History: Wright was selected by the Indians in the 2nd round of the 2006 Draft out of the University of Hawaii. He was the first of four second round picks for the Indians in the 2006 Draft, but he did not pitch for the Indians in 2006 since he signed a 2007 contract. At Hawaii in 2006, he went 11-2 with a 2.30 ERA and in 109.2 innings only allowed 19 walks while striking out 123. He also was tabbed the WAC Pitcher of the Year in 2006, and also received the Russ Ford Award as the Cape Cod Baseball League's best relief pitcher in 2005.
Strengths & Opportunities: Wright is an impressive, consistent strike thrower who commands his fastball well and knows how to pitch. He throws a mix of four pitches led by a fastball that consistently clocks in at 90-92 MPH which has topped out as high as 95 MPH when he was at Hawaii, and complements it with a slider, curveball, and changeup. His plus slider is his best pitch, and is a pitch he has a ton of confidence throwing and coming out of college was considered the best slider in the entire 2006 Draft. He is starting to gain a lot more confidence in his curveball and starting to believe he can throw it in any count. He also throws a changeup, but it is a work in progress and more a show pitch.
Wright's move to the bullpen last year was planned almost from the day the Indians drafted him as they felt his stuff would play up in the role. One of the things that helped shape that thought was his success as a reliever in the Cape Cod League back in 2005. His very good fastball-slider combination combined with great makeup and an ability to throw strikes helped shape that perception into reality when after making three starts for Double-A Akron last year the Indians made the long overdue change and slid him into the bullpen at Akron. Even though the change came after the start of the season, he had no problems adjusting to his new role. While his velocity has not yet played up, his ability to throw four pitches gives him a different game plan every time out to attack hitters in different ways. The move to the bullpen mostly helped the slider because he can rely on it more and go all out with it for two to three innings and not have to worry about facing a lineup a second time. He has not backed off his four pitch mix as he primarily uses his fastball-slider combination, but he keeps his curveball in his back pocket to give hitters a different look and his changeup a change of speed and something down in the zone. At the end of the season, he proved to be the best in the Indians entire minor league system at stranding inherited runners, a quality which is very important for relievers.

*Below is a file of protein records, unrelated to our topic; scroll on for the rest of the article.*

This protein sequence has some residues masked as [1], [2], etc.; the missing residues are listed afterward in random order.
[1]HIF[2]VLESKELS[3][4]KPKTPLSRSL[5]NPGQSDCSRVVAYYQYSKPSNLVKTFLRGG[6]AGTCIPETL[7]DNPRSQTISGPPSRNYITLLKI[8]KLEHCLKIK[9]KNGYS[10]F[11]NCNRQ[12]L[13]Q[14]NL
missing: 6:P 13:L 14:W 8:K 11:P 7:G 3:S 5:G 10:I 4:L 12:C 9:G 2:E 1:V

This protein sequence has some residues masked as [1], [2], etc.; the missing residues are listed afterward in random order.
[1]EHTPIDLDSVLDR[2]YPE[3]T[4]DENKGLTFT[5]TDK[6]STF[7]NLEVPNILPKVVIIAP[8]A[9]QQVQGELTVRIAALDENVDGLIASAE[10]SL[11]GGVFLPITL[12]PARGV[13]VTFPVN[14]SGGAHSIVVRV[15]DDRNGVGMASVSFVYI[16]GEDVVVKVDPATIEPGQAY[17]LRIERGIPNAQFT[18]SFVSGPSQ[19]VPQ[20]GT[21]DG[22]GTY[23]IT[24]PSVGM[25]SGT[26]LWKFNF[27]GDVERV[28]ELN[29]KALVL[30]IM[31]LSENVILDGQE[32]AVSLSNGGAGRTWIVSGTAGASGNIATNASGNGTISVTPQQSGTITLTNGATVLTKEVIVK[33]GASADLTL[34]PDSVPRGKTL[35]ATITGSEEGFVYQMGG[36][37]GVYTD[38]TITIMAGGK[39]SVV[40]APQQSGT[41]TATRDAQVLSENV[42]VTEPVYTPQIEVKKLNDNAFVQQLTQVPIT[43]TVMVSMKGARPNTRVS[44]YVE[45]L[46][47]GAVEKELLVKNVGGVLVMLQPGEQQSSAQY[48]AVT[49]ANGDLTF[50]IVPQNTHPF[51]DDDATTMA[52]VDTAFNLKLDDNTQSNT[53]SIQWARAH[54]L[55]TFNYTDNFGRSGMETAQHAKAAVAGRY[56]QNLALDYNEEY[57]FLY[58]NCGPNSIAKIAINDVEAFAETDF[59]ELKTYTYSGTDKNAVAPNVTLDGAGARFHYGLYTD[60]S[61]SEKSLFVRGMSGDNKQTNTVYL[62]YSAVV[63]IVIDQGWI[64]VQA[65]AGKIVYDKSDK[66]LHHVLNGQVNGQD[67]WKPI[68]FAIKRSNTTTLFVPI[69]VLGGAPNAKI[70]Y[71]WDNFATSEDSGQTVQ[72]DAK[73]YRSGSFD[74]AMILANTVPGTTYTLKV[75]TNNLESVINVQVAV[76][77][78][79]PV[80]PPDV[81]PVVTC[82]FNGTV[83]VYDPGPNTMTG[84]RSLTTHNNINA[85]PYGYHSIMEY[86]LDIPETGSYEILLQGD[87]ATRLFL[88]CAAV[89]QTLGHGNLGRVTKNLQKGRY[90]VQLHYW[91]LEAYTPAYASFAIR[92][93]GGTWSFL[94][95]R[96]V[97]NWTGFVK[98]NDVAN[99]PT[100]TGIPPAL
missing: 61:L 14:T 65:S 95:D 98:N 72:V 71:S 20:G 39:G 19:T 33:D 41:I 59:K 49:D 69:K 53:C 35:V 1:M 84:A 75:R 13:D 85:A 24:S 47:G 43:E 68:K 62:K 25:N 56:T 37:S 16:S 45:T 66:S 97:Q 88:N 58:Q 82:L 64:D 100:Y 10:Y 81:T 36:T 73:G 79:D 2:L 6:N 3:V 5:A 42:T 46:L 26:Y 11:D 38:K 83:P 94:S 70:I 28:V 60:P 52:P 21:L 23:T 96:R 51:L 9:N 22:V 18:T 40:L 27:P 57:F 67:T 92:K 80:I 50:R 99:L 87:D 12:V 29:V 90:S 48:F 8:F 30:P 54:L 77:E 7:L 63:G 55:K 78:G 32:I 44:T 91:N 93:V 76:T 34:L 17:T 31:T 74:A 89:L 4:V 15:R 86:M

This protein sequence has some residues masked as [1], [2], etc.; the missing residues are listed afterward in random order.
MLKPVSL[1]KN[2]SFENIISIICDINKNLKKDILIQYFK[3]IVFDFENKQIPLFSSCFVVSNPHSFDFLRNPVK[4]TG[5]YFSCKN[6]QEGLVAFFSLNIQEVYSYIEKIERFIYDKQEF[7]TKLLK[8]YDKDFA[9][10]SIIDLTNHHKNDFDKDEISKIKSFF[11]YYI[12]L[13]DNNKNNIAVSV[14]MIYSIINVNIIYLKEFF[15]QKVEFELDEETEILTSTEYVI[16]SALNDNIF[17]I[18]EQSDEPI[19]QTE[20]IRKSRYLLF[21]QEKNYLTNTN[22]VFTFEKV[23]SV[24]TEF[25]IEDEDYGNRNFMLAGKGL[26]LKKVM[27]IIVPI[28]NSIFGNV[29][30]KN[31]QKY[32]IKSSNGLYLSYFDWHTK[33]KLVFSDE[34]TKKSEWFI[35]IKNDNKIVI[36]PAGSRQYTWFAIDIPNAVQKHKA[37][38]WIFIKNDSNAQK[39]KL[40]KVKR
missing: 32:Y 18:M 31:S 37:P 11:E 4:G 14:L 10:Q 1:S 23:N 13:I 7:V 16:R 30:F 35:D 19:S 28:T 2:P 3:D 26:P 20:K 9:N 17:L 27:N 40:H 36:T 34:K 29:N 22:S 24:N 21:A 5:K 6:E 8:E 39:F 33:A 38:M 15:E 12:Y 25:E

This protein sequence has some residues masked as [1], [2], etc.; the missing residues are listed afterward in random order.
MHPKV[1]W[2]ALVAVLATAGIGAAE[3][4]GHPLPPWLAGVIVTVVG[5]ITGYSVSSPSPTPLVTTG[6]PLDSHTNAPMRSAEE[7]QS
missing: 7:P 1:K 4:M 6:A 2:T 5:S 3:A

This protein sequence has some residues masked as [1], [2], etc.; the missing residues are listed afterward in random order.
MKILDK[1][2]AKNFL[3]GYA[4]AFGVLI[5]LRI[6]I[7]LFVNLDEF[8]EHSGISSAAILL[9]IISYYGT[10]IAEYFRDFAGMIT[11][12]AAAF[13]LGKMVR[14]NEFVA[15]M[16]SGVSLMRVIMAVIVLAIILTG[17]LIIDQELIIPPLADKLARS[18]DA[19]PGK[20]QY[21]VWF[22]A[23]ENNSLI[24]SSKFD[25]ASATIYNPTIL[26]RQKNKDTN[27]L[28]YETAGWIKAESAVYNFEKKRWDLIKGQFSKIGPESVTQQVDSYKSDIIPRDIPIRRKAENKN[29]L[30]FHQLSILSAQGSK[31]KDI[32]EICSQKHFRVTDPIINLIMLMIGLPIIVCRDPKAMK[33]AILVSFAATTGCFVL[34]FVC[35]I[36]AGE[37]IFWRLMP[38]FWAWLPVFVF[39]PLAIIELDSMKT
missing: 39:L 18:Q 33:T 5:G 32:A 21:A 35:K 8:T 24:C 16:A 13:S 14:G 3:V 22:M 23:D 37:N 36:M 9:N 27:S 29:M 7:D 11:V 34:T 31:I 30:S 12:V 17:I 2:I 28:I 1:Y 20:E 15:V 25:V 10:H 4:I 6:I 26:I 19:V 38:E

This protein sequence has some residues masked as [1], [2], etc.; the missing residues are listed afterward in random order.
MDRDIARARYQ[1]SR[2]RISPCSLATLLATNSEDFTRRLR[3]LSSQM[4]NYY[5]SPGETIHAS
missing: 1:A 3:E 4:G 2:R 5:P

Going into last season the Indians had worked with Wright's delivery and made some minor adjustments with his mental approach to get him to focus less on his mechanics and more on just attacking hitters and getting his fastball located in the zone. This was the final piece needed for his transition to the bullpen. Now that he is in the bullpen, he is working more on actually "pitching", reading hitters, and making quicker adjustments. He has had some struggles with a lack of fastball command at times where he leaves it up in the zone, which can spell doom for any pitcher, and his slider can flatten out. Knowing this, he needs to continue to refine his strike throwing ability and keeping it down in the zone to ensure he can maintain his ability to throw consistent strikes once he gets to the big leagues.
Outlook: Wright is now major league bullpen depth for the Indians as soon as this year. They believe he will pitch in the big leagues, it is just a question of when. With so many bullpen options to sift through this coming season, he likely will not get a big league opportunity early in the year, but as things start to shake out at the big league level he could see time in Cleveland sometime in August or later. He will open the 2010 season in the Triple-A Columbus bullpen.
Photo courtesy of Ken Carr
Steven Wright MinorLeagueBaseball.com page
Steven Wright Baseball-Reference page
Steven Wright MinorLeagueSplits.com page
Steven Wright Pitching: